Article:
For example, if you represent an accountancy practice, identify attributes about your accounting services based on what your clients have said. Take the below example as a guide.
On the X axis, you can measure affordability, with the right side of the horizontal line representing ‘very affordable’ and the left side representing ‘expensive’. Your Y axis can represent, as an example, friendliness, with the top part labeled ‘very friendly’, and the bottom part as ‘unfriendly’.
3. Add your business and its competitors
The next step is to place your brand and competitors in the place that represents their position in the marketplace. You can even go a step further by creating bigger shapes for competitors that retain the biggest influence or market share.
It’s important to be objective in your analysis. Don’t assume that all your consumers know the full extent of your product or service benefits. You may find that consulting an impartial third party will give you a closer and more objective analysis of your positioning.
4. Determine the positioning gap(s)
As you gradually fill in your positioning map, you’ll find that you’re able to understand your brand’s position in your marketplace, which may be more competitive than you realized.
The next step is to identify any marketplace gaps for your business based on the two-attribute matrix you identified. Taking the accountancy example earlier, you may find the following:
- Lower competition in the quadrant of ‘expensive and friendly’, presenting a newer place to position your brand.
- Opportunities in ‘affordable and unfriendly’, but you may not wish to position your brand in this way.
- Increased competition in ‘affordable and friendly’, but one that presents some good avenues.
- No occupation in the ‘expensive and unfriendly’ quadrant, which is probably a good thing.
5. Repeat steps 1-4 with alternative attributes
Determine whether your map has given you valuable insights into potential positioning gaps, niches or segments.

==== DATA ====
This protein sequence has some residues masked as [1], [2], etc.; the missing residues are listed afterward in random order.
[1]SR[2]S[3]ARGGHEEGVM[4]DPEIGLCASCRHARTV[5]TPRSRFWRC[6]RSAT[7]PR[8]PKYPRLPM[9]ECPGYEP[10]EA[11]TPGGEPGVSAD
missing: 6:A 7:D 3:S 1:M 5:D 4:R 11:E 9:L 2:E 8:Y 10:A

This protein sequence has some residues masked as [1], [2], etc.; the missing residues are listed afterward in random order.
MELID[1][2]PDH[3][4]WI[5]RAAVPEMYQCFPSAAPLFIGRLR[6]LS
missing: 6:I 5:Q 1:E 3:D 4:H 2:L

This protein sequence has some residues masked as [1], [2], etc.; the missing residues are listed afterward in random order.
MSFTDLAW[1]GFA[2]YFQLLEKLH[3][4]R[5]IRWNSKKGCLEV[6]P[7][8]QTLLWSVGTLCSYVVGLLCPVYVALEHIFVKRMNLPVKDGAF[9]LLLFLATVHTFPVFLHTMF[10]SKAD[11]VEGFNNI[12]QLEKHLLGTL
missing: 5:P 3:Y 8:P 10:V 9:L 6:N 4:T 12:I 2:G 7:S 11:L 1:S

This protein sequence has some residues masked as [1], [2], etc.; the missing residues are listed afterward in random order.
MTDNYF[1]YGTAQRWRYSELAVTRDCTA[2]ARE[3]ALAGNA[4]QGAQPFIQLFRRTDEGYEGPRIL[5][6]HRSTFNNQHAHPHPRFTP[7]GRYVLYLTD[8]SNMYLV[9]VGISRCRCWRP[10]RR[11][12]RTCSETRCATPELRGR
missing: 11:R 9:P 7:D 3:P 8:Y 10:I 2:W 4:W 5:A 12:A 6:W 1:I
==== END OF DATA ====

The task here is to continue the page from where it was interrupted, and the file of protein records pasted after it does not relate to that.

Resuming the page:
If not, consider trying the process again but instead focusing on different attributes, perhaps ones that are more meaningful to your brand and consumers. These could be unique features or benefits of your product or service, such as speed, user-friendliness, availability, durability, and so on.
It’s a case of trial and error when it comes to repeating the process until you can find a profitable and rewarding niche that you can position your brand in.
6. Consolidate your analyses to create a positioning statement
Once you have identified the best position for your brand, you can begin to craft a unique mission statement. This statement usually comprises a single paragraph that describes your brand’s offering(s) that set it apart from your competitors.
Consider your target audience, product and service category. And how you can prove that your offering delivers value and benefits to consumers.
7. Create a strapline, slogan, or tagline
Once you have crafted a statement, you can go a step further. Create a top-level strapline, slogan or tagline, a condensed version of your statement, if you will. You can use this when networking with customers, stakeholders, suppliers or referral partners externally, as a way to market your business and highlight its USP (unique selling points) to interested third parties.
Brand position mapping is a beneficial technique to help you gather important ongoing information regarding perceptions of your brand – and your competitors – in the marketplace. If you want to establish your brand effectively, consider using these maps to find the right gaps to target.
Dakota Murphey is based in the UK. She has more than ten years of experience in eCommerce, Digital Trends, Branding, Cybersecurity, and Compady Growth. She regularly contributes to a number of authoritative resources online and enjoys sharing her knowledge and experience with other like-minded professionals. Find her on Twitter or her website.